Michael Owen, in particular, was my hero. I loved his one-hand goal salute – which naturally, I copied - I loved his square haircut and the way his shirt drowned him, like mine did. Parkinson is a long name and I didn’t like the way the felt letters arched almost to my lower back, so when I bought shirts, I usually asked for his name instead. He was lightning quick, fearless, and assured as he ran at defenders. I was a right winger, and thought of myself as all of these things. I queued for a signed copy of his autobiography at a Waterstones on Bold Street. I had all of his Michael Owen Soccer Skills books and VHS tapes, in which he skipped past nine-year-olds with ease in an empty Anfield stadium, a little smugly perhaps. I bought the Best Goals of World Cup ‘98 video and watched his wonder strike against Argentina until the tape wore out.

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But it was very rare during my childhood for Liverpool to threaten to win the league. More often than not we sat somewhere in the top ten; fourth, sixth, seventh, eighth. Most young Manchester United fans, for instance, will have grown up not knowing their team as anything other than well-paid magpies always alighting on shiny things, big-name behemoths with millions of fans as far away as China, and an autocrat grinding his jaw into dust chewing gum, possibly sponsored by Wrigley’s. Of course, I hated Manchester United. I still hate Manchester United, but now I have friends who support Manchester United, because with age you realise everyone has flaws. I had to be content with Liverpool winning FA Cups and charity shields. One of the best memories was winning that historic treble of the League Cup, UEFA Cup and FA Cup in 2001, climbing lampposts as the parade bus went past St. George’s Hall. Michael Owen’s last minute tight-angled winner against Arsenal in the FA Cup final, celebrated with a forward flip.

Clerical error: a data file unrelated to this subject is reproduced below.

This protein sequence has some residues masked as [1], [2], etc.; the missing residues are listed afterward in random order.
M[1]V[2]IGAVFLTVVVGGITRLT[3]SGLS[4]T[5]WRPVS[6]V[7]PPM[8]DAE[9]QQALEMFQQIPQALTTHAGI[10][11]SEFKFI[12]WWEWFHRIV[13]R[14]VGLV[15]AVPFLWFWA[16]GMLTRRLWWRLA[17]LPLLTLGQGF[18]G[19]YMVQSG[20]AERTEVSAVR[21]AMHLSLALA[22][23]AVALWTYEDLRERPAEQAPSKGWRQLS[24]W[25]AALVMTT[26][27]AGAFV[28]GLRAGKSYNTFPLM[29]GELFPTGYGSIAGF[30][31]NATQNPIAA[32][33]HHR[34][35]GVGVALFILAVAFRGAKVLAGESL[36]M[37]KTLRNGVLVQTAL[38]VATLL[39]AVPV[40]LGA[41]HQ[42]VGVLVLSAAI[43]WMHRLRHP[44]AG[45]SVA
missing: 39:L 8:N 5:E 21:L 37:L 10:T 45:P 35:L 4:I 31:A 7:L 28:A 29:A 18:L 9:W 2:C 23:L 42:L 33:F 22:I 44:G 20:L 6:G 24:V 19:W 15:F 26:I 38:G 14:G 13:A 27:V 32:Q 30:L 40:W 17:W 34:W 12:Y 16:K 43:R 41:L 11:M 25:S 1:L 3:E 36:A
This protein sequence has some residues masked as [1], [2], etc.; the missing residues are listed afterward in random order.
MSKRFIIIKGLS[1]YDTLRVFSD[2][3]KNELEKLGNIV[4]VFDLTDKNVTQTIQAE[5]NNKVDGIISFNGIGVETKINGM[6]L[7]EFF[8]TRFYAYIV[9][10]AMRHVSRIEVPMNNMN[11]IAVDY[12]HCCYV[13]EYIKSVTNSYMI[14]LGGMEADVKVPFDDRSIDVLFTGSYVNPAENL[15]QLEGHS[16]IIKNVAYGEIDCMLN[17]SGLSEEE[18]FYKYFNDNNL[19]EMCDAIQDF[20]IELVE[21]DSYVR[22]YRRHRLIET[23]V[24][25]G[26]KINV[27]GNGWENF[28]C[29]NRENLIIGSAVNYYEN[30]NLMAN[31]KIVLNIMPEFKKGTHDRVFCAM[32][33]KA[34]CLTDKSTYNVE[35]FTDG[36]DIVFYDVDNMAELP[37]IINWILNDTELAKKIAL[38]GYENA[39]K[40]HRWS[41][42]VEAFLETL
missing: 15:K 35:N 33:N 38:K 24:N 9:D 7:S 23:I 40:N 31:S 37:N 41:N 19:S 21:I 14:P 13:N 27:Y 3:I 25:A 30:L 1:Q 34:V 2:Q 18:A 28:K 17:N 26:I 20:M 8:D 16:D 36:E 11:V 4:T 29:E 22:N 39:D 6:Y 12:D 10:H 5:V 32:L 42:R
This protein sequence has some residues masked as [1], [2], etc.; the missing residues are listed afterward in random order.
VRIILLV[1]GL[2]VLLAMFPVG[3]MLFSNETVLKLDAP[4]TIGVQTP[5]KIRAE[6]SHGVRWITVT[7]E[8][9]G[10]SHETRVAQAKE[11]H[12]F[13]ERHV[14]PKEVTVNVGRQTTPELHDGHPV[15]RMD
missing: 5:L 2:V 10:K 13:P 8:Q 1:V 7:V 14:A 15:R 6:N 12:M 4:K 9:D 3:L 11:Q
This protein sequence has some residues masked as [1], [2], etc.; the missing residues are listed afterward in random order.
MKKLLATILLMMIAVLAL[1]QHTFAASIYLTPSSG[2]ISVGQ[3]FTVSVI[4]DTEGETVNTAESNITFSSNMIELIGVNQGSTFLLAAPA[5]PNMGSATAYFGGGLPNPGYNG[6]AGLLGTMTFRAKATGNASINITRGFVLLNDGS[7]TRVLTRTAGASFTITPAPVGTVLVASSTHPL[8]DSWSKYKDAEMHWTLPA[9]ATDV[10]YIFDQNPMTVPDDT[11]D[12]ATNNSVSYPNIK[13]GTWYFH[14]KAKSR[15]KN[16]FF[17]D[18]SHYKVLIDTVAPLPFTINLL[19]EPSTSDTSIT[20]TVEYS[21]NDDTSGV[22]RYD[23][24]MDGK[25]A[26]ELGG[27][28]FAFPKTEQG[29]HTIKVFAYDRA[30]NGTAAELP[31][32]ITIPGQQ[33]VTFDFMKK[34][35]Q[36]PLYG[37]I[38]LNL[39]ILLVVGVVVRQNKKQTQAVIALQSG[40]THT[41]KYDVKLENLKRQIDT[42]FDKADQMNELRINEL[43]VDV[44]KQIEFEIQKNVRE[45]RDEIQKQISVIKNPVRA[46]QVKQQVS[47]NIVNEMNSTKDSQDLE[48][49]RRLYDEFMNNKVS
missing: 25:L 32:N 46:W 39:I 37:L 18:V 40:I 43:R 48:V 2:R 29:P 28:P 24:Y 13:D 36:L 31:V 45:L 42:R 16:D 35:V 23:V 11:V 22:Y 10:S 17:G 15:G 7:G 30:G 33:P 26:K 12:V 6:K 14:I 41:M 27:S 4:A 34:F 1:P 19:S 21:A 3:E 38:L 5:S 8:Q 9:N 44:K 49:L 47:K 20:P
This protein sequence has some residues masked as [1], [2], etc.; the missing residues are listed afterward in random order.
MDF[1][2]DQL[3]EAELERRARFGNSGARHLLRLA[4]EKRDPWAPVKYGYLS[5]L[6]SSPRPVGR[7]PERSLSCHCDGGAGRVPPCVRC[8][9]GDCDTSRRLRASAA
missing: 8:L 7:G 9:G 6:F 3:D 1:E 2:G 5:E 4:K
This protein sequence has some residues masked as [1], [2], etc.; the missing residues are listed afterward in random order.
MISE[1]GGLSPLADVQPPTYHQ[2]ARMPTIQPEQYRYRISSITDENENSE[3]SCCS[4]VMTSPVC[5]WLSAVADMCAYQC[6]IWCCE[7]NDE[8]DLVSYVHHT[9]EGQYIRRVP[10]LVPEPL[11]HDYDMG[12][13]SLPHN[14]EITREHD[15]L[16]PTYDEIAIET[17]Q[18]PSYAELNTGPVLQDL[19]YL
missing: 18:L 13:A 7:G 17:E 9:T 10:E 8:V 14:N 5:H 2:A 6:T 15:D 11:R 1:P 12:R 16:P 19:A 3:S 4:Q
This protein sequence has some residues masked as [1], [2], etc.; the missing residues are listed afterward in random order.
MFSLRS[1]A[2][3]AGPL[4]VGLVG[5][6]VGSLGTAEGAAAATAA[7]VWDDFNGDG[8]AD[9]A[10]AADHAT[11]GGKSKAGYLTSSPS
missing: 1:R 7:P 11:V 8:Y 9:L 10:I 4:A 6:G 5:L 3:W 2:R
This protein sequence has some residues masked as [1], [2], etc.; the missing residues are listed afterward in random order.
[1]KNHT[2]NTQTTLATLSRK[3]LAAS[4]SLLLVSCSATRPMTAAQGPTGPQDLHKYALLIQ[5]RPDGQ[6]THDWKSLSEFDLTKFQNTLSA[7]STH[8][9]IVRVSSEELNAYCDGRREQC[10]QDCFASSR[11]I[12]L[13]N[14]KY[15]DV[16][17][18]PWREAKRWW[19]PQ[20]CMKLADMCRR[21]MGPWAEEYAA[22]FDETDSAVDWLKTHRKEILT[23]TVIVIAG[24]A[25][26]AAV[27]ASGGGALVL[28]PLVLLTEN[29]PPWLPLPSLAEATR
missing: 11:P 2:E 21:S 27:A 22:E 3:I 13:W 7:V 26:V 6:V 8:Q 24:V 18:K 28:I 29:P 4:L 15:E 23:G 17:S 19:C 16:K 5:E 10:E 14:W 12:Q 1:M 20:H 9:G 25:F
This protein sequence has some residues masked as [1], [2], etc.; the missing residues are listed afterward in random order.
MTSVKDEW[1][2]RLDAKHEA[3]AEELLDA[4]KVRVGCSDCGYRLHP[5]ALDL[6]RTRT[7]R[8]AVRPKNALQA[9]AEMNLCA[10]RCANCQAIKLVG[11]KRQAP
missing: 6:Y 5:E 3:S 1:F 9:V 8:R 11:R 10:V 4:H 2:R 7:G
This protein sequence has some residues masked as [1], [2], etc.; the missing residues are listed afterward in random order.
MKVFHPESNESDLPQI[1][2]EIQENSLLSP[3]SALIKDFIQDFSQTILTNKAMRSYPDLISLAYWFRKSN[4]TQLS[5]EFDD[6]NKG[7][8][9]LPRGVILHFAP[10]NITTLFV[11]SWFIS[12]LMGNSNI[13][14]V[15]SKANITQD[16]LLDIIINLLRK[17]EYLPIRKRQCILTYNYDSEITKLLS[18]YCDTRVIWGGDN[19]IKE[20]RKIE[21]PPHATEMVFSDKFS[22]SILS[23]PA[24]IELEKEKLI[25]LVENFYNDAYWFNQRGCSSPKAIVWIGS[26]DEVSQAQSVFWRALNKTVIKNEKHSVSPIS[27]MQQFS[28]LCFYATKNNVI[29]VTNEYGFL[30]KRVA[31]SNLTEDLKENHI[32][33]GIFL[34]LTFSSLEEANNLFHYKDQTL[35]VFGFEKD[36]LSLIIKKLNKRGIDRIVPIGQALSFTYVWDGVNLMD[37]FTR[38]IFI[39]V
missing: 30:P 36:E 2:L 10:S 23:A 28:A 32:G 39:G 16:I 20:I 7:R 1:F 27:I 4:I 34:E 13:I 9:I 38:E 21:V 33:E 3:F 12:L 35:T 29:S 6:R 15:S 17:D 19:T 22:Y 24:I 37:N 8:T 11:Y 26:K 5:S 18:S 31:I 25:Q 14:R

We finished third that season but we were 11 points behind the winners, United. It was them and Arsenal who dominated throughout the 90s and early noughties. Thierry Henry was probably my favourite non-Liverpool player, especially in their Invincibles season of 2003-2004. Then, at the end of 2004, Michael Owen followed McManaman to Real Madrid (who had taken his step-overs and scurrying pace to Spain in 1998). It’s possible that I still haven’t forgiven Owen for this. And by possible, I mean I definitely still haven’t forgiven him for this, and he only hacked away at heartstrings further when he signed to sit on the bench for United in 2009.

By 2005, I had stopped playing regularly and for a team. I was 15, and the last time I had played for Liverpool girls was for the Under-14s. In his book, Outliers, Malcolm Gladwell describes how the best ice hockey players are born in the first three months of the year, giving them an advantage as the strongest and oldest in their age group. If this is true, the reverse was true for me. Born in that hot, late August, I was one of the youngest in my year at school, and was sometimes almost two years younger than girls I was playing against. I was skinny and I’d get rammed off the ball with ease. I’d grown disillusioned with aggressive fathers, their hands jammed in fleece pockets yelling obscenities at 13-year-olds on football pitches with orange nets. I got lazy. I hadn’t wanted to get up at 8am on Saturdays to play at 9.30am, and I hated the purple my hands turned at training on Wednesday night, even with gloves on. I was captain of the school team, and threw myself into tennis, netball, and rounders, but I had stopped playing outside of school. I still spent hours playing Pro Evo and FIFA on Playstation 2, but by the spring of 2005, you might say I was growing out of football.